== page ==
7 December, 2001
Dec 7th- My Last Helo Trip
A few days ago I went on my last trip to install a seismic station. Each day that there is a scheduled flight for our project, different members of our team go. It was my turn again! After this trip, the team only has one more station to install from McMurdo.
The site we flew to via helicopter was at the edge of the plateau on a nunatak. A nunatak is a mountain or large piece of rock that sticks up through an ice sheet. We were at 5,000ft on a mountain that was mostly buried in ice! It was amazing to think of how much of it was actually hidden. Our flight took about 2 hours because we stopped for fuel on the way.
The temperature was quite warm. It was 18 degrees F when we arrived and 8 degrees F when we left 6 hours later. These temperatures were nice because there was very little wind to make us feel colder. We were in a dome shaped area that gave us some protection from potential winds. This was good peace of mind for me!
The set-up of a seismic station on a rocky surface is done the following way. Two people set up the A-frame and solar panels. This always takes a while because of all of the poles, fittings and screws that are involved. Once this is done, heavy rocks have to be placed on the bases of the frame to protect it from being blown down by the wind. If the site has loose soil or snow, trenches are dug out to place the bases in. Rocks are added for extra security. Then a long cable is run between the solar panels and the installation box.
While this is being done, one or two people find a flat spot to place a slab of concrete that will act as a level base for the sensor (seismometer). Sometimes it is necessary to dig a hole and chip away at the rocks in order to get a flat space. Next Plaster of Paris is mixed with water, and the concrete slab is cemented to the bedrock. A compass is then used to determine which direction is north, and it is written on the concrete slab. The reason for this is that the sensor records three different types of movement in the Earth. It records vertical displacement (movement in an up and down direction), east/west movements and north/south movements. Once north is determined, the sensor is adjusted to this direction.
After this is done, the sensor is hooked up to the installation box that contains the DAS, disk, GPS clock and batteries. Once it is determined that the sensor is working, blue Styrofoam insulation is placed over it (to keep out external vibrations caused by the wind) followed by a big yellow barrel. The next step is to plug in all of the remaining parts of the installation box and start the DAS so that it will record future movements of the earth.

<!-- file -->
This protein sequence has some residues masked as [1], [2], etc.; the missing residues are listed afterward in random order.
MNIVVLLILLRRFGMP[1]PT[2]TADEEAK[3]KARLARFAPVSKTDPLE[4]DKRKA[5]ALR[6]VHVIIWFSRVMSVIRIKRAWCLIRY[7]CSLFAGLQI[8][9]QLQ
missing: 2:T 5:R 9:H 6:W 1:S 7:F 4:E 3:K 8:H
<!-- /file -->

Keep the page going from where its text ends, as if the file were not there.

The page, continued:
I mentioned earlier in my journals that the data from these seismic stations would not be retrieved until next year when a group revisits the sites, takes out the disks and analyzes them back at the lab. The work we did this season is really the set-up to the experiment. The seismic stations will be recording information for the next year. When the team goes out to the sites again, they will replace the disks so that the stations can record another year worth of seismic events. They hope that after analyzing this information, they will be able to make maps of the upper mantle of the crust, which will help them to understand how the Transantarctic Mountains were formed. Our work here is only the beginning of an on-going project.
If all goes as planned with our teammates up at Tamcamp, the total number of seismic stations installed this season will be 42. This is an incredible feat for TAMSEIS. We worked at a very hectic pace to accomplish this, but we did it!
All went well up on the nunatak. Our install was a success. The helo arrived around 8:30 pm. Once again, we had to stop for fuel on the way back because we were a long way from McMurdo. By the time we landed and I was sitting down to dinner, it was 11:00 pm. A good day was had by all.
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